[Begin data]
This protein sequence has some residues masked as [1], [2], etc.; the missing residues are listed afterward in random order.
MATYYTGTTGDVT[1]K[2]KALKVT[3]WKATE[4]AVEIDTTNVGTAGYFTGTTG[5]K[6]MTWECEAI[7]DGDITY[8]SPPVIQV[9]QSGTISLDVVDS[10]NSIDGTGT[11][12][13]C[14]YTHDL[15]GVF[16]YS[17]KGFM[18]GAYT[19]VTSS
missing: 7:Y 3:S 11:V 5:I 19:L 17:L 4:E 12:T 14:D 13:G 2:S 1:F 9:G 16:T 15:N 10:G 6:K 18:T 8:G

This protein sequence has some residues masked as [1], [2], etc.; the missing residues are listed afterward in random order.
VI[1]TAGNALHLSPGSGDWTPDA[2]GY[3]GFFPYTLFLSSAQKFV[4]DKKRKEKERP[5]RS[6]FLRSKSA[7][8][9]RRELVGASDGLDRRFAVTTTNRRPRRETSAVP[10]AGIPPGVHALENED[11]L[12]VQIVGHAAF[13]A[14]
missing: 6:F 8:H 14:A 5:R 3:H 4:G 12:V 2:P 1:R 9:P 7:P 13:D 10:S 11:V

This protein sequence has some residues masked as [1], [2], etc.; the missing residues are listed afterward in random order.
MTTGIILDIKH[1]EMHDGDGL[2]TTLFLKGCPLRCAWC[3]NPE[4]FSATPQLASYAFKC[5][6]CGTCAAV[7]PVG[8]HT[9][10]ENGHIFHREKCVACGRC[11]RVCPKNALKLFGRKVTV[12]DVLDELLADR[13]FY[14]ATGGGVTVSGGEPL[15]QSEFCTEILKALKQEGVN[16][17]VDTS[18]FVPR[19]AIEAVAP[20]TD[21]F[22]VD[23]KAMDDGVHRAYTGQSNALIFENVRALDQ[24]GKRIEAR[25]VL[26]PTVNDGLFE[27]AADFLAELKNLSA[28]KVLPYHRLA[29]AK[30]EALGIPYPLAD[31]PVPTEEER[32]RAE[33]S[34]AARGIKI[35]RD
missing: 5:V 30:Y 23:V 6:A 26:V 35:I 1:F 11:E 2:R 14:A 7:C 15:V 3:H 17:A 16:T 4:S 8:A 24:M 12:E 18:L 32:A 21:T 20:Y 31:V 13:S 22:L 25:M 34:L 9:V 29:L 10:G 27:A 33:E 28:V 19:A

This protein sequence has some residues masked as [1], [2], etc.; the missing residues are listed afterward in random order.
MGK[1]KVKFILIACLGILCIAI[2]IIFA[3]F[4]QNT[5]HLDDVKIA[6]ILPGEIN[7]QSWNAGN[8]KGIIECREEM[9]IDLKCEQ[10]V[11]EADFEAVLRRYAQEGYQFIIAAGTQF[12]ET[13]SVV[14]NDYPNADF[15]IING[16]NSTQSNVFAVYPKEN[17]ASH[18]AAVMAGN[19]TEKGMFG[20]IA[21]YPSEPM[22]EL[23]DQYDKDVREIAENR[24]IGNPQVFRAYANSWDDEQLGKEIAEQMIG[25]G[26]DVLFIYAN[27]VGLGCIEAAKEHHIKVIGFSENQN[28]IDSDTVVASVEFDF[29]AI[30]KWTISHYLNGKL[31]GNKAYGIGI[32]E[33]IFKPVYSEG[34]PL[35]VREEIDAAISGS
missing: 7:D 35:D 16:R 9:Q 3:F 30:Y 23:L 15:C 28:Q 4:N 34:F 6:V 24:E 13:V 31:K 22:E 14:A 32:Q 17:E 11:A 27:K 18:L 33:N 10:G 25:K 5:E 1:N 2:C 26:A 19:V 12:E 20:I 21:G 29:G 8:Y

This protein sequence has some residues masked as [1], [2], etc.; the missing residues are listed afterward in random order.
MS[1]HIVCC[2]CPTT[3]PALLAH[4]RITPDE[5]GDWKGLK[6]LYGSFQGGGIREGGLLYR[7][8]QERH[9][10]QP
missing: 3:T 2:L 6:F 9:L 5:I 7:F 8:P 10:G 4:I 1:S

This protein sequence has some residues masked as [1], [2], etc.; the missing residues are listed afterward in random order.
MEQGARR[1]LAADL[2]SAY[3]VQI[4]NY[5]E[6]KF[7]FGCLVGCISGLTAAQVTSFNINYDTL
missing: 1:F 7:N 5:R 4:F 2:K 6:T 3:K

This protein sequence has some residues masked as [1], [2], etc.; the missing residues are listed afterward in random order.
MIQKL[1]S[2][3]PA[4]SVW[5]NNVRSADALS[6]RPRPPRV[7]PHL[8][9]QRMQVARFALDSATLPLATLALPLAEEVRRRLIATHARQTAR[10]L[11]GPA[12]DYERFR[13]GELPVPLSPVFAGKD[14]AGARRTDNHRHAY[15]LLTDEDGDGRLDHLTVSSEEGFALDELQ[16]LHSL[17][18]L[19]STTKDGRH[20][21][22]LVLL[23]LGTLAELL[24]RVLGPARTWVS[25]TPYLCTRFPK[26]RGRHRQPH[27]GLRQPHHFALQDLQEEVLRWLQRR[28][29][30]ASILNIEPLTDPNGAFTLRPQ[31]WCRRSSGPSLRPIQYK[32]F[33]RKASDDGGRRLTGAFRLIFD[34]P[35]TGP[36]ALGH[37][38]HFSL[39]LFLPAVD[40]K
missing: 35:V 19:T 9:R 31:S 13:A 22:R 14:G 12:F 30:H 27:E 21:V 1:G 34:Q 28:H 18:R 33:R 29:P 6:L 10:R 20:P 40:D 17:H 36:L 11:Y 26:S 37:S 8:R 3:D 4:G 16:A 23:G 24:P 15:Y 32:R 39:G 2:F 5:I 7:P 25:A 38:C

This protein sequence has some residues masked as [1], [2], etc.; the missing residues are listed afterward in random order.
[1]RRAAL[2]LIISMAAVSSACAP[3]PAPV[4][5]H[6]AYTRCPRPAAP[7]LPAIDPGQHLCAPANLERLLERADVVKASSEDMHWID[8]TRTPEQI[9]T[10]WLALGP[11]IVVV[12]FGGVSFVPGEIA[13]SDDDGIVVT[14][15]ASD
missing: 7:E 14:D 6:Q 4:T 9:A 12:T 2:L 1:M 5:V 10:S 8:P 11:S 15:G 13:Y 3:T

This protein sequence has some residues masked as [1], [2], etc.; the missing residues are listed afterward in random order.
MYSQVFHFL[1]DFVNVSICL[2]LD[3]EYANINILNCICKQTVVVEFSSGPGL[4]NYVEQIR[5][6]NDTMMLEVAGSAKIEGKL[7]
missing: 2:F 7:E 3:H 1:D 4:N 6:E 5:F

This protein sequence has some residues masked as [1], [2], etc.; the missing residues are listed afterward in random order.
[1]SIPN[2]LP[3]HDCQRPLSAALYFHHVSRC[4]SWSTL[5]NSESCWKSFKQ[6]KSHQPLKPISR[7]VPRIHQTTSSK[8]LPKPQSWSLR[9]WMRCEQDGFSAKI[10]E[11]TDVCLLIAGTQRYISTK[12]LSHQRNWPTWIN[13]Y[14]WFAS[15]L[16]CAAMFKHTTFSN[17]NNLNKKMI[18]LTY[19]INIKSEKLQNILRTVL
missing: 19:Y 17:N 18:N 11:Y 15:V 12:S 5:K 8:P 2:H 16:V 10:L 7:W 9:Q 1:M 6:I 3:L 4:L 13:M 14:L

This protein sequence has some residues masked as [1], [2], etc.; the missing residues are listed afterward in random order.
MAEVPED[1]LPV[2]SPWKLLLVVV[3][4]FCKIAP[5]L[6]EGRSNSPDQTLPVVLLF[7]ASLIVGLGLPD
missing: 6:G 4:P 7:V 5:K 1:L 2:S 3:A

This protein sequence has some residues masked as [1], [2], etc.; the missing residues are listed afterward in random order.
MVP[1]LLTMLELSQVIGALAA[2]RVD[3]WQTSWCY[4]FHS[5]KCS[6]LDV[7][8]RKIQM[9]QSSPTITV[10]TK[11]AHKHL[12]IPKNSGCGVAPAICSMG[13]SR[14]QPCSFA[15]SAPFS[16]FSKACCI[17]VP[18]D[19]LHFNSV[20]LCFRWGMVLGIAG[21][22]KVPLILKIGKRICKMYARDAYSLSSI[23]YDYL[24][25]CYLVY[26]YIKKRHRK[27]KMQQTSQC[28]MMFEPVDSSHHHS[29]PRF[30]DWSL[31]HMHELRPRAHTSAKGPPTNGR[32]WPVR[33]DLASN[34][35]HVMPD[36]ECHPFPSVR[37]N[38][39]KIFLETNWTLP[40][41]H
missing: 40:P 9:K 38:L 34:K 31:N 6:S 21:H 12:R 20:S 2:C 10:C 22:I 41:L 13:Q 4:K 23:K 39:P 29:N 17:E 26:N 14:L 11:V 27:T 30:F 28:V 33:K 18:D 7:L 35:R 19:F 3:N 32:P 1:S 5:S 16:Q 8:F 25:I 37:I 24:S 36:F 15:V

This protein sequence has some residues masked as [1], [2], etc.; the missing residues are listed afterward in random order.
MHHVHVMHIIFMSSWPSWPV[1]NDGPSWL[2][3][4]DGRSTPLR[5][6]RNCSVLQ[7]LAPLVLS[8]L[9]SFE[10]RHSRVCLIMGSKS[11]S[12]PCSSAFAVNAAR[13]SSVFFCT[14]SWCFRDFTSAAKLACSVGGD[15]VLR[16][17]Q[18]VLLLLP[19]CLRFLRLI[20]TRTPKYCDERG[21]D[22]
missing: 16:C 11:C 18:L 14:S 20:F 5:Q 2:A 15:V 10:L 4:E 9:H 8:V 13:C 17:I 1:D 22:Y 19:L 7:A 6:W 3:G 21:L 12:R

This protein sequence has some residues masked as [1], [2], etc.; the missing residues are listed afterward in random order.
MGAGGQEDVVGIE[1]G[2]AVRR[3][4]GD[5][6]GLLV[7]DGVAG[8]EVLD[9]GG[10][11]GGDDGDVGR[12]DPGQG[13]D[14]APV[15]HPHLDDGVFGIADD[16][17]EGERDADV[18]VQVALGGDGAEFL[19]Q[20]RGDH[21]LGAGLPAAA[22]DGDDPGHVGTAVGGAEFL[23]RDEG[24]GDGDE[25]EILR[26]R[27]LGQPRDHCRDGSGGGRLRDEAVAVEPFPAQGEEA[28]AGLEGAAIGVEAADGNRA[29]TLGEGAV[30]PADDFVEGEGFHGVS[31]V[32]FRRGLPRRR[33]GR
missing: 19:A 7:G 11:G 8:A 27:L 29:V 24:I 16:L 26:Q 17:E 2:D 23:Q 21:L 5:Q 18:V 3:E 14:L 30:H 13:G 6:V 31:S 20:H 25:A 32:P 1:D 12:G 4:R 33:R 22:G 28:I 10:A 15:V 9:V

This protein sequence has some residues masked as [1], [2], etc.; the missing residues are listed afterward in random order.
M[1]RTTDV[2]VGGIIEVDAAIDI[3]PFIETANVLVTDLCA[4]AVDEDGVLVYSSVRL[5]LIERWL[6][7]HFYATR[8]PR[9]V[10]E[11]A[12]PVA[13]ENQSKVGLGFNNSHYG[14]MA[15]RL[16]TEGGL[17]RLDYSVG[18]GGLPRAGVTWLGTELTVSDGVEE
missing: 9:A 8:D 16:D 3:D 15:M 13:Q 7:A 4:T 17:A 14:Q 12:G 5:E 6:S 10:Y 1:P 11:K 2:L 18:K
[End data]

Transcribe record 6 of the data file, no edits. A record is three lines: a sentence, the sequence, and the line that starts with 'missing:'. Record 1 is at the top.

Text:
This protein sequence has some residues masked as [1], [2], etc.; the missing residues are listed afterward in random order.
MEQGARR[1]LAADL[2]SAY[3]VQI[4]NY[5]E[6]KF[7]FGCLVGCISGLTAAQVTSFNINYDTL
missing: 1:F 7:N 5:R 4:F 2:K 6:T 3:K